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Title Stream chemistry impacts of conifer harvesting in Welsh catchments.CEH Staff publications
Name(s) Reynolds, B (Brian)
Stevens, P.A. (Paul A.)
Hughes, S (Steven)
Parkinson, J A (Jack)
Weatherley, N S
Publication 1995
Subjects T07072k1; CEH staff publication;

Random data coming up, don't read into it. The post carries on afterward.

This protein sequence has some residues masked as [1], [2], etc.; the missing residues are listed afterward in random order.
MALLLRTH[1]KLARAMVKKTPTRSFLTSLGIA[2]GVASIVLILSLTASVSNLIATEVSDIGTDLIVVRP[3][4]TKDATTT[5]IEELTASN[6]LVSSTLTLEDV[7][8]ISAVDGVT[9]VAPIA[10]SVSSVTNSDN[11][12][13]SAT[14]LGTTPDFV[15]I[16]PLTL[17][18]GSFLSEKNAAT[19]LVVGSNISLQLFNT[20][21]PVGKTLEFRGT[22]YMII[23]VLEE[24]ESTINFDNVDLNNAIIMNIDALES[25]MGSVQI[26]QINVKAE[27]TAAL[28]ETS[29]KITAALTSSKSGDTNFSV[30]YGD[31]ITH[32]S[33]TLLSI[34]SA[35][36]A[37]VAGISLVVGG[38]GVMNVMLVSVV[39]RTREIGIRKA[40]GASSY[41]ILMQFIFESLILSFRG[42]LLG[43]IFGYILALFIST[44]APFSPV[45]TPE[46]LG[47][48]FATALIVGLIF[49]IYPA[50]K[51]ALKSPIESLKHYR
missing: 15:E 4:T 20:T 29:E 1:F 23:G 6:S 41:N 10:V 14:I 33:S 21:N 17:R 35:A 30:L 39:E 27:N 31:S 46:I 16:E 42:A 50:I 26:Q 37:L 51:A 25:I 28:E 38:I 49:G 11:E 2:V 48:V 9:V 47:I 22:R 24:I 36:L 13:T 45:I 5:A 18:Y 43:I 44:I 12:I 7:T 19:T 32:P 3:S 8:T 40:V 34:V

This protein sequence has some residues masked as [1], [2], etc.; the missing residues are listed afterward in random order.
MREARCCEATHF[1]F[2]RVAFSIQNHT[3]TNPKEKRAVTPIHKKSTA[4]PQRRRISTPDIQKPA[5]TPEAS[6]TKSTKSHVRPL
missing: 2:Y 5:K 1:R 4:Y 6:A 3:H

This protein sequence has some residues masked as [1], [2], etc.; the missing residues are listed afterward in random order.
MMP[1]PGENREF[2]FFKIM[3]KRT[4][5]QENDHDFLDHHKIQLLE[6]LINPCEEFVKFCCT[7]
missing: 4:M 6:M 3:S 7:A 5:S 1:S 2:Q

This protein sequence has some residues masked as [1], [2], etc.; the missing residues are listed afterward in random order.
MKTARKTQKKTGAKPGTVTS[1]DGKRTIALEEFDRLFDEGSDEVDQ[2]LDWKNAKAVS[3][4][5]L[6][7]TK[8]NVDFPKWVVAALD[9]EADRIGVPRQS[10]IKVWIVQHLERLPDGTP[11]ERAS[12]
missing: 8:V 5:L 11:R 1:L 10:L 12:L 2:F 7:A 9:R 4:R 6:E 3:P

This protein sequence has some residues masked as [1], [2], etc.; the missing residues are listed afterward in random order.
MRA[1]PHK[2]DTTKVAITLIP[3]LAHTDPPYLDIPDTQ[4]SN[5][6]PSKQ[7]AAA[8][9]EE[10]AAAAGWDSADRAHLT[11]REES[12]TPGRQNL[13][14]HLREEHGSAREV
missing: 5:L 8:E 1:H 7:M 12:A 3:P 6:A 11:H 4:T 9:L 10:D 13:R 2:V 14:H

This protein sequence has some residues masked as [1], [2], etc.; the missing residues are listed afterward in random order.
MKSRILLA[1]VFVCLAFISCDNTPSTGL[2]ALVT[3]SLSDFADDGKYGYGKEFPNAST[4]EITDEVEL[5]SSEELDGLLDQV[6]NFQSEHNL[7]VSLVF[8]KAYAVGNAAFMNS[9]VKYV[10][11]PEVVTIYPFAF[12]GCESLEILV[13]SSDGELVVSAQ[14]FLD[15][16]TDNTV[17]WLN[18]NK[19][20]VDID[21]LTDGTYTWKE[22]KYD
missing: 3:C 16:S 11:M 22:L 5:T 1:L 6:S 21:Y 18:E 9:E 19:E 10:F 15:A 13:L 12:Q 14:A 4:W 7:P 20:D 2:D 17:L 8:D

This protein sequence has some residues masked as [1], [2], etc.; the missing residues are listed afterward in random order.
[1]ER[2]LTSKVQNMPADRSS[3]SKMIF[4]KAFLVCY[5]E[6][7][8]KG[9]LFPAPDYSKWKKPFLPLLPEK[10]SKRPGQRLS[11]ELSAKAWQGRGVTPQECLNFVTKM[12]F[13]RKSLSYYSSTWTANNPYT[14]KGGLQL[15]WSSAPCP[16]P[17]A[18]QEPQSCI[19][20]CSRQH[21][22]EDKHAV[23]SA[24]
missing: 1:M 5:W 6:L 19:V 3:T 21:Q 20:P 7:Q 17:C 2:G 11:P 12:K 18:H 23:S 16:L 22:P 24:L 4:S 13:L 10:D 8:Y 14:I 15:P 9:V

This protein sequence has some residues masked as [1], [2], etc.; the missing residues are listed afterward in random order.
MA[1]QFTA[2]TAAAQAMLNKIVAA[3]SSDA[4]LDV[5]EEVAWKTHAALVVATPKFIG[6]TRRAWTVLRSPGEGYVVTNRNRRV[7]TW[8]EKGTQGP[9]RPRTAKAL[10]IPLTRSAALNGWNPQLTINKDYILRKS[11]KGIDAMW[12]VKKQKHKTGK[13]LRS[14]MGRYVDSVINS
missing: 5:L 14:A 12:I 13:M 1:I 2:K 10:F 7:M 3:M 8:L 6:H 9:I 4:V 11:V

Abstract Hydrochemical data have been collected for between 6 and 9 years from forest harvesting experiments in small catchments (>10 ha) at Plynlimon and Beddgelert, Wales, UK. Felling resulted in rapid increases in NO3- and K+ concentrations at both sites. A maximum of 3.2 mg N L(-1) was observed at Plynlimon about one year after the start of felling. Concentrations declined to control stream values (0.5 mg N L(-1)) after 5 years. At Beddgelert, NO3- concentrations in the manipulated catchments remained above those in the unfelled control catchment for three years, before declining below control values. The NO3- pulse was related to increased rates of mineralization acid nitrification in the soil after felling. The initial increase in K+ concentration after felling at Plynlimon was followed by a slow decline, but concentrations were still above those in the control stream after 5 years. From 4 to 8 years after felling at Beddgelert, K+ concentrations fell below and then generally remained lower than control values. The NO3- pulse after felling at Plynlimon sustained inorganic anion concentrations above those in the control stream for the first 18 months after felling. As the NO3- pulse declined, inorganic anion concentrations decreased to below those in the control stream about 4 years after felling. At Beddgelert, the smaller increase in NO3- concentrations had less of an effect on inorganic anion concentrations which decreased after felling relative to values in the control stream. The increase in NO3- was associated with temporary streamwater acidification in the felled catchments due to the increased rates of nitrification and nitrate leaching. At Plynlimon, streamwater filterable Al concentrations declined after felling, but controls on Al behaviour are complex and not explained by simple equilibrium relationships with Al(OH)(3) or by variations in inorganic anion concentrations. At Beddgelert, felling had no effect on stream water filterable Al concentrations. Fellin
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